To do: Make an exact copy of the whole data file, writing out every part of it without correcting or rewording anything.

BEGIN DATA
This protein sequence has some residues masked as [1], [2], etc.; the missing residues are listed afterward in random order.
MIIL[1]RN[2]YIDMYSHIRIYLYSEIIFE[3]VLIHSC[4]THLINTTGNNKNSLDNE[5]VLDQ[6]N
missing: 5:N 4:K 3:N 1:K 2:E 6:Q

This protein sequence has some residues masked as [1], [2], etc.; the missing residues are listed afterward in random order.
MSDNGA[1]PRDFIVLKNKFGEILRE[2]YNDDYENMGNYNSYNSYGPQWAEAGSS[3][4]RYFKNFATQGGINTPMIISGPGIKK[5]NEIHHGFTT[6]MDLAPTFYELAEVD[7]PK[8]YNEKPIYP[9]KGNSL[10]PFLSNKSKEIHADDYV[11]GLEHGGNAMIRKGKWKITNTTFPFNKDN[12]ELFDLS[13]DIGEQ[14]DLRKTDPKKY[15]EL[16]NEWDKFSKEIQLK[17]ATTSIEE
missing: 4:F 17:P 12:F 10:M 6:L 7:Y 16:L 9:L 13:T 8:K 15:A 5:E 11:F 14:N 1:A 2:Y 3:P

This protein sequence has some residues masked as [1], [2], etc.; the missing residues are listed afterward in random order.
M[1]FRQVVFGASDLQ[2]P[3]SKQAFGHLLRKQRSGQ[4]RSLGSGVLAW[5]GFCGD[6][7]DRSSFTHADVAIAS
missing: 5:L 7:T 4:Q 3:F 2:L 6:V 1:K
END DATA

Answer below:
This protein sequence has some residues masked as [1], [2], etc.; the missing residues are listed afterward in random order.
MIIL[1]RN[2]YIDMYSHIRIYLYSEIIFE[3]VLIHSC[4]THLINTTGNNKNSLDNE[5]VLDQ[6]N
missing: 5:N 4:K 3:N 1:K 2:E 6:Q

This protein sequence has some residues masked as [1], [2], etc.; the missing residues are listed afterward in random order.
MSDNGA[1]PRDFIVLKNKFGEILRE[2]YNDDYENMGNYNSYNSYGPQWAEAGSS[3][4]RYFKNFATQGGINTPMIISGPGIKK[5]NEIHHGFTT[6]MDLAPTFYELAEVD[7]PK[8]YNEKPIYP[9]KGNSL[10]PFLSNKSKEIHADDYV[11]GLEHGGNAMIRKGKWKITNTTFPFNKDN[12]ELFDLS[13]DIGEQ[14]DLRKTDPKKY[15]EL[16]NEWDKFSKEIQLK[17]ATTSIEE
missing: 4:F 17:P 12:F 10:M 6:L 7:Y 16:L 9:L 13:T 8:K 15:A 5:E 11:F 14:N 1:A 2:Y 3:P

This protein sequence has some residues masked as [1], [2], etc.; the missing residues are listed afterward in random order.
M[1]FRQVVFGASDLQ[2]P[3]SKQAFGHLLRKQRSGQ[4]RSLGSGVLAW[5]GFCGD[6][7]DRSSFTHADVAIAS
missing: 5:L 7:T 4:Q 3:F 2:L 6:V 1:K